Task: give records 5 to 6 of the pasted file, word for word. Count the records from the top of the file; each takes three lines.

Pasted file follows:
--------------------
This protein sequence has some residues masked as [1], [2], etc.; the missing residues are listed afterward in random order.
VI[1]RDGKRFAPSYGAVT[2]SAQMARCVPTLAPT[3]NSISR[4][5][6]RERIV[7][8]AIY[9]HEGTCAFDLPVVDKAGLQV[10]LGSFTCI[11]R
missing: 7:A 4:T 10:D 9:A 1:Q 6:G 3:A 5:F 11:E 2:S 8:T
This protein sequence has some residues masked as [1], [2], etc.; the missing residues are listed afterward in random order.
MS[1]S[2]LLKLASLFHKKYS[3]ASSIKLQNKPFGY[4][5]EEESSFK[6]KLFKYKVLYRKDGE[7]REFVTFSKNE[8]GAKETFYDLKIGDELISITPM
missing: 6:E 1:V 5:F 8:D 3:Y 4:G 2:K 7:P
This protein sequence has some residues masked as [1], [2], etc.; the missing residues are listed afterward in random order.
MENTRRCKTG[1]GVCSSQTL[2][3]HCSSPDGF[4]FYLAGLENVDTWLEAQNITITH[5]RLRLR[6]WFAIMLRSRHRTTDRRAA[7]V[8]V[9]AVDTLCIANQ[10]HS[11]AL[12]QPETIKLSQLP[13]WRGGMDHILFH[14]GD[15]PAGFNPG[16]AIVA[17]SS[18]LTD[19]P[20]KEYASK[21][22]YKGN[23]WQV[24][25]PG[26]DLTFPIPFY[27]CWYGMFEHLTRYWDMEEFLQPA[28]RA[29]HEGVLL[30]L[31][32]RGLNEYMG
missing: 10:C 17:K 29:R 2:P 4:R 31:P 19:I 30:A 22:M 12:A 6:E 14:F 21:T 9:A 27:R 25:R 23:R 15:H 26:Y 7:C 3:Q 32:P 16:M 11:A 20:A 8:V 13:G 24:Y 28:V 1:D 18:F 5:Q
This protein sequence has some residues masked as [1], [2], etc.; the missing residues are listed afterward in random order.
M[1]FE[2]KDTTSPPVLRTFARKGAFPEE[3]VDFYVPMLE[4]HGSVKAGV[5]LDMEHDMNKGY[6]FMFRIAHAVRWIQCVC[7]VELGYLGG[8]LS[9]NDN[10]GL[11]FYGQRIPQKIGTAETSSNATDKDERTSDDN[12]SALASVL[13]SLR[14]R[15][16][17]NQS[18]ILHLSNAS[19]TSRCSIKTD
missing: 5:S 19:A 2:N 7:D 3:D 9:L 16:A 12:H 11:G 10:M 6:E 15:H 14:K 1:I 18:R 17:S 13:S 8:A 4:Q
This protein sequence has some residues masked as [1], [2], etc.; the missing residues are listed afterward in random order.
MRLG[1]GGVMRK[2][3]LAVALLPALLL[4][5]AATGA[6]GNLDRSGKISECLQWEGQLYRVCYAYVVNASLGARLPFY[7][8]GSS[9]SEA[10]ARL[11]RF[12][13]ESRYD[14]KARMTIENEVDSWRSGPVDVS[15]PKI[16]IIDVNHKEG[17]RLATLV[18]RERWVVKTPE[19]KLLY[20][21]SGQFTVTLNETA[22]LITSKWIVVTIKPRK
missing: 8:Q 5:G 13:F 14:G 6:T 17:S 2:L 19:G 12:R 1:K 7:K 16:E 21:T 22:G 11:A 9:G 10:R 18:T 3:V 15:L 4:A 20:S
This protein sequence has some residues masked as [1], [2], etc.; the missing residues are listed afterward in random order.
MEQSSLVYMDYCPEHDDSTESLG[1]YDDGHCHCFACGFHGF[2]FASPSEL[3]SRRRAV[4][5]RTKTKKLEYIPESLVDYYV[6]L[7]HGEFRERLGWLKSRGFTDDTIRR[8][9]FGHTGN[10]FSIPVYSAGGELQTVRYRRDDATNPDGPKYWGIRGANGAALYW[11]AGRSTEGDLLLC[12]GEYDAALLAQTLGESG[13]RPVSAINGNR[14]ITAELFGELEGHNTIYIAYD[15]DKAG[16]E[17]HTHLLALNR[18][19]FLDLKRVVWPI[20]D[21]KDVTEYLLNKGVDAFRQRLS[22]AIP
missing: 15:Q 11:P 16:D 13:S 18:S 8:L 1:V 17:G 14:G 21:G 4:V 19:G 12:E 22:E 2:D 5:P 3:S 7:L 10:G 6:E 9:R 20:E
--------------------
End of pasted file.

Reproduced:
This protein sequence has some residues masked as [1], [2], etc.; the missing residues are listed afterward in random order.
MRLG[1]GGVMRK[2][3]LAVALLPALLL[4][5]AATGA[6]GNLDRSGKISECLQWEGQLYRVCYAYVVNASLGARLPFY[7][8]GSS[9]SEA[10]ARL[11]RF[12][13]ESRYD[14]KARMTIENEVDSWRSGPVDVS[15]PKI[16]IIDVNHKEG[17]RLATLV[18]RERWVVKTPE[19]KLLY[20][21]SGQFTVTLNETA[22]LITSKWIVVTIKPRK
missing: 8:Q 5:G 13:F 14:G 6:T 17:S 2:L 19:G 12:R 1:K 7:K 16:E 21:T 22:G 11:A 9:G 10:R 18:T 3:V 15:L 4:A 20:S
This protein sequence has some residues masked as [1], [2], etc.; the missing residues are listed afterward in random order.
MEQSSLVYMDYCPEHDDSTESLG[1]YDDGHCHCFACGFHGF[2]FASPSEL[3]SRRRAV[4][5]RTKTKKLEYIPESLVDYYV[6]L[7]HGEFRERLGWLKSRGFTDDTIRR[8][9]FGHTGN[10]FSIPVYSAGGELQTVRYRRDDATNPDGPKYWGIRGANGAALYW[11]AGRSTEGDLLLC[12]GEYDAALLAQTLGESG[13]RPVSAINGNR[14]ITAELFGELEGHNTIYIAYD[15]DKAG[16]E[17]HTHLLALNR[18][19]FLDLKRVVWPI[20]D[21]KDVTEYLLNKGVDAFRQRLS[22]AIP
missing: 15:Q 11:P 16:D 13:S 18:S 8:L 1:V 17:G 14:G 21:G 4:V 19:G 12:E 22:E 2:D 5:P 3:S 7:L 10:G 6:E 9:R 20:E